Enhancements to the Automated Commercial Environment for de minimis shipments, the importer ID form, foreign-trade zone entries, Centers of Excellence and Expertise, and customs broker national permits are among those that U.S. Customs and Border Protection anticipates making in fiscal year 2018 thanks to a congressional appropriation of $30 million. CBP states that a development and deployment schedule will be released later and that it will engage the trade community to refine trade-facing technical requirements and implementation plans.
Section 321 Entries. Under section 321 of the Trade Facilitation and Trade Enforcement Act, the maximum value of goods that can be imported free of duty and tax by one person on one day (the so-called de minimis value) was increased from $200 to $800 as of February 2016. CBP currently clears such goods off the manifest but is working to automate data collection on these shipments, which would create an additional pathway to clearance via development of an entry type 86 for ABI submission. This filing option will be optional for all filers but required for entries with partner government agency data.
Importer ID Input Record. CBP Form 5106 collects data used to establish bond coverage, release and entry of goods, liquidation, and the issuance of bills and refunds. CBP states that automating and updating the data elements captured in ACE for this form will (a) enable the collection of more detailed importer information to support more advanced risk analysis, (b) further improve revenue functions, and (c) provide for more streamlined processing for importers, brokers, sureties, and others through the ability to create, edit, and update importer information.
FTZs. The current process provides an electronic document to request the entry of cargo into a foreign-trade zone and electronic messaging when a cargo exam is required and goods have been authorized for a permit to transfer into an FTZ. The e214 redesign will enable the submission of PGA data simultaneously with the e214 via the PGA message set or the document image system when reporting FTZ admissions.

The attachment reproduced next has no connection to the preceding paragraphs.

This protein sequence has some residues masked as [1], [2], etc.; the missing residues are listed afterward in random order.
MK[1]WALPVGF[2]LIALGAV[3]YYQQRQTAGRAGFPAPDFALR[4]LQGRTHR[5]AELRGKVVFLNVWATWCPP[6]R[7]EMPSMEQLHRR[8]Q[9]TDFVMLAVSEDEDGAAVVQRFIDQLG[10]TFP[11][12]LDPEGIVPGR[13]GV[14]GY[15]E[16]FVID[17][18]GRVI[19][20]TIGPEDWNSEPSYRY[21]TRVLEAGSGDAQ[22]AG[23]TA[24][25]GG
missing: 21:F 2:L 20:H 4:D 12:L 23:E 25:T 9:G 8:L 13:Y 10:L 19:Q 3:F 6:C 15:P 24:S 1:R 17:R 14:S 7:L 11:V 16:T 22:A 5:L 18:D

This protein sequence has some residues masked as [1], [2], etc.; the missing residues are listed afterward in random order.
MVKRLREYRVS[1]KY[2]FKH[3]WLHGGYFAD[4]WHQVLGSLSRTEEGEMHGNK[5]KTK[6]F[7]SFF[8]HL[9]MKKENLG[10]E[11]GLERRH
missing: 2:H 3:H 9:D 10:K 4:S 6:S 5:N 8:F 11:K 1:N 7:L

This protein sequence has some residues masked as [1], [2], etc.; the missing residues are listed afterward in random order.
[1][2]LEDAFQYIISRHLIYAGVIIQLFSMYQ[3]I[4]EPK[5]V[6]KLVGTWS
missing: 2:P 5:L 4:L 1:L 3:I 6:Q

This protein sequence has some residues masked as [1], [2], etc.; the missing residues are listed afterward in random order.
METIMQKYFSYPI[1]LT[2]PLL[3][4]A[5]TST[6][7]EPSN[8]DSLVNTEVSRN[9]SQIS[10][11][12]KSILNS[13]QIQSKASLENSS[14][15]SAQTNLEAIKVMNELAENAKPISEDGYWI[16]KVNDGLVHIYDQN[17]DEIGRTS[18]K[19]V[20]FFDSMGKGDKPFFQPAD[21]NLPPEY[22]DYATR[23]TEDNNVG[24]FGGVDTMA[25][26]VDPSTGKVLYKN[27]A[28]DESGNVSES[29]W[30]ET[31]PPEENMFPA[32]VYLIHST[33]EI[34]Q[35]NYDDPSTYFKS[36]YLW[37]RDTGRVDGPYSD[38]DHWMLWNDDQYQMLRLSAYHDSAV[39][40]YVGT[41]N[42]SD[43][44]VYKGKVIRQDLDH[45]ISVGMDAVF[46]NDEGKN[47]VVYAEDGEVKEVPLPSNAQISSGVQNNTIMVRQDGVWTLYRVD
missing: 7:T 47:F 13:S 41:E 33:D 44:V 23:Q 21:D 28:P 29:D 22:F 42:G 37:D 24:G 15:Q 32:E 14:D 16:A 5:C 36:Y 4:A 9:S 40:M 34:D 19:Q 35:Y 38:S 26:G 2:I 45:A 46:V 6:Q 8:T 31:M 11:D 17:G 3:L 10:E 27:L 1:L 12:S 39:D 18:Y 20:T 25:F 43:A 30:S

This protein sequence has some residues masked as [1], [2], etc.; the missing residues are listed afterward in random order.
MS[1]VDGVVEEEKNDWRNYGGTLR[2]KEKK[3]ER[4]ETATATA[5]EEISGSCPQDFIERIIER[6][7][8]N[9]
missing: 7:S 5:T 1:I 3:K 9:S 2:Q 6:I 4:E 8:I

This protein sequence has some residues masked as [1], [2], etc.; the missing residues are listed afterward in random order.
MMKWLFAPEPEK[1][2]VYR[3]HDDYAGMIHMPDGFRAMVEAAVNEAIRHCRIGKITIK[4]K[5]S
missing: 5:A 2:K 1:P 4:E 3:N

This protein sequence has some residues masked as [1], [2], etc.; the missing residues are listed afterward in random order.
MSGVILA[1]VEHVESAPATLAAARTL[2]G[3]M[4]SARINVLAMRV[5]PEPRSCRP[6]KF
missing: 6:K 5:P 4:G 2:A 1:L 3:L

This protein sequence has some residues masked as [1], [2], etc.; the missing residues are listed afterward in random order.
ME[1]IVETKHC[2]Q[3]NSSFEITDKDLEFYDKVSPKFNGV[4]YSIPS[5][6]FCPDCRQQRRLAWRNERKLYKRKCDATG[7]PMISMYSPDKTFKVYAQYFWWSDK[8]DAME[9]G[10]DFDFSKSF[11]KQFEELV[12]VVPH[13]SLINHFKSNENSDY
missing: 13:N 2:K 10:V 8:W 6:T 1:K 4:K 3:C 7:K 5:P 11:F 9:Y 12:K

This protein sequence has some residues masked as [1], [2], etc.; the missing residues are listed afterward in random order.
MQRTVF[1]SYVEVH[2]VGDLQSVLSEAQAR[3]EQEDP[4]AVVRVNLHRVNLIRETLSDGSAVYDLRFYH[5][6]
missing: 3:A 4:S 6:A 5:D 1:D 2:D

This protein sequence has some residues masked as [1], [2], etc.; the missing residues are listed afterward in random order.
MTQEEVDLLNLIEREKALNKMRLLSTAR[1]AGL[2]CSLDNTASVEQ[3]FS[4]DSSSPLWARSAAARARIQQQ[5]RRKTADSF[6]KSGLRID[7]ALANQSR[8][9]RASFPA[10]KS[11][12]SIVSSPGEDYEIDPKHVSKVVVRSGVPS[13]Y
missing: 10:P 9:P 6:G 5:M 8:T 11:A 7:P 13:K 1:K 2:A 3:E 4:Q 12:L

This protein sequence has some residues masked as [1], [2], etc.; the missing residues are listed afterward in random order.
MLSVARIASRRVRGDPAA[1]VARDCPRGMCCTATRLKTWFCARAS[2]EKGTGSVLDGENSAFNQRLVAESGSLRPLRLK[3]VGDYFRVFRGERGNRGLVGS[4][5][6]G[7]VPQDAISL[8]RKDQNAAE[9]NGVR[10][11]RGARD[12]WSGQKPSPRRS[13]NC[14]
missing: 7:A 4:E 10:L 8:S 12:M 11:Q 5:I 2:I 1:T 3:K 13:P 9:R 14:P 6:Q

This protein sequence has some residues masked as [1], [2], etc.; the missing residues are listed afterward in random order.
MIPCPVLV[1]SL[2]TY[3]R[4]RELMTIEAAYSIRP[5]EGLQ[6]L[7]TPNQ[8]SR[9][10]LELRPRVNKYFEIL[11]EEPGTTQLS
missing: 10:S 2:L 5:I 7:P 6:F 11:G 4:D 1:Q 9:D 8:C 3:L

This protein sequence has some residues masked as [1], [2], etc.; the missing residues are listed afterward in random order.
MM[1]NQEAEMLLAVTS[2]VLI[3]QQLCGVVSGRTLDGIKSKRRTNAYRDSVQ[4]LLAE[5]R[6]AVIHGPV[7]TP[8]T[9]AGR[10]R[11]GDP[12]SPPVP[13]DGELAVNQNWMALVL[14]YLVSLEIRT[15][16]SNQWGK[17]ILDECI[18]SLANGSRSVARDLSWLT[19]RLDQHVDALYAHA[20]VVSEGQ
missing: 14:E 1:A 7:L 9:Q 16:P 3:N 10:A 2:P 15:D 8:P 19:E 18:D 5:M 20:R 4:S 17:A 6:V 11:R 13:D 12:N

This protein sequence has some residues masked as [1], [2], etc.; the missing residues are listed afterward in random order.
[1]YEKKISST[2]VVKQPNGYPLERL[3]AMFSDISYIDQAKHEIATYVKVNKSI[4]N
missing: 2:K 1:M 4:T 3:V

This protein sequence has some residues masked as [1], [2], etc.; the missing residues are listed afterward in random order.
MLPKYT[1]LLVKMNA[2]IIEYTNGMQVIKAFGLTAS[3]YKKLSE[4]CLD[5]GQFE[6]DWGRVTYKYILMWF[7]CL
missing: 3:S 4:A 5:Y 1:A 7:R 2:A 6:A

CEEs. CBP will create unique identifiers for its ten Centers of Excellence and Expertise that will be added to all post-release workflow in ACE. CBP states that designating the CEE code in entry summary, reconciliation, and protest transaction submissions will aid the transition to account-based processing.
Broker National Permits. In line with a forthcoming proposed rule that will update the customs broker regulations in 19 CFR 111, ACE will be enhanced to transition all brokers to a single national permit and eliminate multiple district permits and waivers. Brokers will be able to conduct entry via remote location filing at any port nationwide and will no longer have to pay the initial $100 permit fee and the annual $141.70 permit user fee per local permit.
Truck Processing. CBP will deploy drive-through multi-energy portal imaging systems to the Laredo World Trade Bridge and the Brownsville Veterans Bridge and allow non-intrusive inspections, which currently occur at secondary, to take place in pre-primary. CBP states that these capabilities are essential components of the cargo “model port” project for which initial pilots are slated this summer.
GSP. This enhancement will address mandatory updates related to the renewal of the Generalized System of Preferences and allow quicker payment of retroactive refunds when GSP expires and is later reinstated.
Manifest. CBP states that collecting shipper phone numbers as an optional data element on the manifest will help improve and strengthen the targeting of e-commerce shipments.
Vessel Management. This enhancement will allow for electronic receipts for vessel entry fees and the addition of an online payment option for vessel agents and owner operators.